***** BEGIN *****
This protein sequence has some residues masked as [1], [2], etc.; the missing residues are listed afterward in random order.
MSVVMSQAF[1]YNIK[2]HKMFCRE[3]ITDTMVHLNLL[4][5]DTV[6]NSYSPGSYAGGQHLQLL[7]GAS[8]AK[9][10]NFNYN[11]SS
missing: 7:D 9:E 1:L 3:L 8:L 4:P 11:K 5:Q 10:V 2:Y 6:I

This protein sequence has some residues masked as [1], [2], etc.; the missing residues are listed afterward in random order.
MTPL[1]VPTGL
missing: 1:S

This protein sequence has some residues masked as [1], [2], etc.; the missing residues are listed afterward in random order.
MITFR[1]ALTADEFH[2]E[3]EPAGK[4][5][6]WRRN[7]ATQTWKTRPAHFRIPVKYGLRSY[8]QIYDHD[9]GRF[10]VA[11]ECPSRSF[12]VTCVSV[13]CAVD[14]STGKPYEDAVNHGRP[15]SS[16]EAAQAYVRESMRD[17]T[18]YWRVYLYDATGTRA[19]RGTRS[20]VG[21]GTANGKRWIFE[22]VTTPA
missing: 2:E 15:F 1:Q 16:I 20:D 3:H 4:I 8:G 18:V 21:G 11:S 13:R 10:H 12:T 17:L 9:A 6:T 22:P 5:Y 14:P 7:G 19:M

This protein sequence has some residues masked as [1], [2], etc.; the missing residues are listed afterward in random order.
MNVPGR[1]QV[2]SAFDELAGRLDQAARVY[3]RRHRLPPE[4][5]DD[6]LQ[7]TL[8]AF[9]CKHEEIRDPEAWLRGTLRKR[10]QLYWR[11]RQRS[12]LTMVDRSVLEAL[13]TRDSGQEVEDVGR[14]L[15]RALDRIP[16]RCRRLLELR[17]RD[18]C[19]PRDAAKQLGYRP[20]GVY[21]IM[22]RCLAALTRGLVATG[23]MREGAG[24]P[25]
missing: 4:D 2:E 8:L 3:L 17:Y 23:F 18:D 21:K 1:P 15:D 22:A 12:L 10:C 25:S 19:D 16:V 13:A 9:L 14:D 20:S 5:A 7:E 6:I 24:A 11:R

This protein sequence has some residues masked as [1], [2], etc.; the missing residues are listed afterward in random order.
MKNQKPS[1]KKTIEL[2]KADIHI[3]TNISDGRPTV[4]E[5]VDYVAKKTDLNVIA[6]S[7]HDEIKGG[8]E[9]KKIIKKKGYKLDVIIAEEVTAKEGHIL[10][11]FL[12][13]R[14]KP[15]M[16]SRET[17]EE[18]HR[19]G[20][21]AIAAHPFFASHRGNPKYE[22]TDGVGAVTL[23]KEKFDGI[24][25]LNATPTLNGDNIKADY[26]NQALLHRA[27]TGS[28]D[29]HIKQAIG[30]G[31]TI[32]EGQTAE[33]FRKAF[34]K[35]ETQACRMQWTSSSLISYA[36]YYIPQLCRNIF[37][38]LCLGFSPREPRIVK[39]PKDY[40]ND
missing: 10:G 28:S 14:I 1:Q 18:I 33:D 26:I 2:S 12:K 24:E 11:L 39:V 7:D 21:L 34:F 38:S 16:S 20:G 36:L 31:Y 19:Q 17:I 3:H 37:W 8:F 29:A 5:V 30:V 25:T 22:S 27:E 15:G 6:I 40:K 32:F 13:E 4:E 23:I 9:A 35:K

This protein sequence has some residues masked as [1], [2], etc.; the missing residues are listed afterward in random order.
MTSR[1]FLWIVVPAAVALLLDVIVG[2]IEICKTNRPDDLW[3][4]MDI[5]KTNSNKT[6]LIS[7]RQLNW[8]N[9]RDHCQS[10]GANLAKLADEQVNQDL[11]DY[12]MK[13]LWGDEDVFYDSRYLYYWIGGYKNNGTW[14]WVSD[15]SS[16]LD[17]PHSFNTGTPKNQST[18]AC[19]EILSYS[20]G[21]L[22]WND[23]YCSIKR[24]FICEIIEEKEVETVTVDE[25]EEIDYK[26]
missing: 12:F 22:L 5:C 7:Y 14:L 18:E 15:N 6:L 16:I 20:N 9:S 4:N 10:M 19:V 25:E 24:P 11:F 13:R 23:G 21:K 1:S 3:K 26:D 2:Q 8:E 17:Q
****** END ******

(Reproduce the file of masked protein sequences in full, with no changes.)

This protein sequence has some residues masked as [1], [2], etc.; the missing residues are listed afterward in random order.
MSVVMSQAF[1]YNIK[2]HKMFCRE[3]ITDTMVHLNLL[4][5]DTV[6]NSYSPGSYAGGQHLQLL[7]GAS[8]AK[9][10]NFNYN[11]SS
missing: 7:D 9:E 1:L 3:L 8:L 4:P 11:K 5:Q 10:V 2:Y 6:I

This protein sequence has some residues masked as [1], [2], etc.; the missing residues are listed afterward in random order.
MTPL[1]VPTGL
missing: 1:S

This protein sequence has some residues masked as [1], [2], etc.; the missing residues are listed afterward in random order.
MITFR[1]ALTADEFH[2]E[3]EPAGK[4][5][6]WRRN[7]ATQTWKTRPAHFRIPVKYGLRSY[8]QIYDHD[9]GRF[10]VA[11]ECPSRSF[12]VTCVSV[13]CAVD[14]STGKPYEDAVNHGRP[15]SS[16]EAAQAYVRESMRD[17]T[18]YWRVYLYDATGTRA[19]RGTRS[20]VG[21]GTANGKRWIFE[22]VTTPA
missing: 2:E 15:F 1:Q 16:I 20:D 3:H 4:I 8:G 18:V 21:G 11:S 13:R 10:H 12:T 17:L 9:A 6:T 22:P 5:Y 14:P 7:G 19:M

This protein sequence has some residues masked as [1], [2], etc.; the missing residues are listed afterward in random order.
MNVPGR[1]QV[2]SAFDELAGRLDQAARVY[3]RRHRLPPE[4][5]DD[6]LQ[7]TL[8]AF[9]CKHEEIRDPEAWLRGTLRKR[10]QLYWR[11]RQRS[12]LTMVDRSVLEAL[13]TRDSGQEVEDVGR[14]L[15]RALDRIP[16]RCRRLLELR[17]RD[18]C[19]PRDAAKQLGYRP[20]GVY[21]IM[22]RCLAALTRGLVATG[23]MREGAG[24]P[25]
missing: 4:D 2:E 8:L 3:L 17:Y 23:F 18:D 21:K 1:P 15:D 22:A 12:L 10:C 25:S 19:D 16:V 13:A 9:L 14:D 20:S 5:A 7:E 6:I 24:A 11:R

This protein sequence has some residues masked as [1], [2], etc.; the missing residues are listed afterward in random order.
MKNQKPS[1]KKTIEL[2]KADIHI[3]TNISDGRPTV[4]E[5]VDYVAKKTDLNVIA[6]S[7]HDEIKGG[8]E[9]KKIIKKKGYKLDVIIAEEVTAKEGHIL[10][11]FL[12][13]R[14]KP[15]M[16]SRET[17]EE[18]HR[19]G[20][21]AIAAHPFFASHRGNPKYE[22]TDGVGAVTL[23]KEKFDGI[24][25]LNATPTLNGDNIKADY[26]NQALLHRA[27]TGS[28]D[29]HIKQAIG[30]G[31]TI[32]EGQTAE[33]FRKAF[34]K[35]ETQACRMQWTSSSLISYA[36]YYIPQLCRNIF[37][38]LCLGFSPREPRIVK[39]PKDY[40]ND
missing: 10:G 28:S 14:I 1:Q 18:I 33:D 26:I 2:S 12:K 24:E 11:L 39:V 7:D 21:L 34:F 38:S 16:S 20:G 36:L 31:Y 19:Q 17:I 3:H 37:W 8:F 29:A 5:V 30:V 25:T 22:S 27:E 15:G 6:I 40:K 32:F 13:E 4:E 23:I 9:A 35:K

This protein sequence has some residues masked as [1], [2], etc.; the missing residues are listed afterward in random order.
MTSR[1]FLWIVVPAAVALLLDVIVG[2]IEICKTNRPDDLW[3][4]MDI[5]KTNSNKT[6]LIS[7]RQLNW[8]N[9]RDHCQS[10]GANLAKLADEQVNQDL[11]DY[12]MK[13]LWGDEDVFYDSRYLYYWIGGYKNNGTW[14]WVSD[15]SS[16]LD[17]PHSFNTGTPKNQST[18]AC[19]EILSYS[20]G[21]L[22]WND[23]YCSIKR[24]FICEIIEEKEVETVTVDE[25]EEIDYK[26]
missing: 12:F 22:L 5:C 7:Y 14:L 18:E 15:N 6:L 16:I 20:N 9:S 4:N 10:M 19:V 25:E 24:P 11:F 13:R 23:G 21:K 1:S 3:K 26:D 2:Q 8:E 17:Q